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Why did we hand pick Sausage Tree Safari Camp?

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  • Classic canvas luxury tents on a Big 5 conservancy harken back to the explorers of yesteryear
  • Intimate camp only accommodates 8 guests and offers personalised service
  • Lodge deck offers sweeping views, and a pool to cool down in

Sausage Tree Safari Camp

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Price tier (pps): R200  R1500+

Child policy: 8 years and older

22km from Hoedspruit

 

-24.2157, 30.8937

About

If you want an authentic taste of Africa, there is nothing that quite beats the experience of sleeping under canvas. Like the explorers of old, guests at Sausage Tree sleep in tents, which give you a true connection to the surrounding bushveld; but the experience is a far cry from the rusticity of camping.

The African-style tents, shaded by iconic marula, knobthorn and sausage trees, are tastefully decorated and each has comfortable double or twin beds. As they are built on platforms, guests can enjoy special views of the attractive dry river bed and bush from the canvas chairs on the spacious wooden decks, with the vistas stretching to the blue beauty of the Drakensberg escarpment in the distance.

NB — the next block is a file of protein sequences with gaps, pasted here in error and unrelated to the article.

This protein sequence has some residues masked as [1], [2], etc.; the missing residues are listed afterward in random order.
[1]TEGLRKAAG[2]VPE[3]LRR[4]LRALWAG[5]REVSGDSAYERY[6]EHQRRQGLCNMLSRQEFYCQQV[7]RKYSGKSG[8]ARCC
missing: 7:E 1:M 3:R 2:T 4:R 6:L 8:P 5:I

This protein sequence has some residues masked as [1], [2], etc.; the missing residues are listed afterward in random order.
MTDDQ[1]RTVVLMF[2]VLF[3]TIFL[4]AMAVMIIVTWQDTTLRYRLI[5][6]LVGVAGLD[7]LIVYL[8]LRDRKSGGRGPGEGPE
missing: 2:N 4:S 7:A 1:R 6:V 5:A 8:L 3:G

The Limpopo bushveld can get particularly hot during summer, but air-conditioning in each unit ensures that each guest can sleep comfortably, while the gauze netting on the windows and tent flaps keeps out the critters that are particularly active during the warm months.

Each tent has an en-suite bathroom with an indoor shower, leading out onto an outdoor shower that puts you on very personal terms with the bush.

The camp’s communal areas include a comfortable lounge where an extensive cooked breakfast and filling lunch are served, weather permitting. Meals are often enjoyed in the company of wildlife as the waterhole below attracts animals like bees to nectar.

Between the morning and afternoon game drives, a dip in the pool is immensely refreshing. Conducted by enthusiastic and experienced game rangers, the drives are the highlight of a stay at Sausage Tree.

The 40 000ha private reserve covers a varied range of habitats and is home to the Big Five, many other game species and plenty of birds. Your rangers will happily customise the drives to suit your particular interests.

The afternoon drive continues into the early evening and you return to the camp to enjoy a dinner served in the boma under the sparkling night sky. The bar is well-stocked and features a selection of fine South African wines to be savoured with your meal.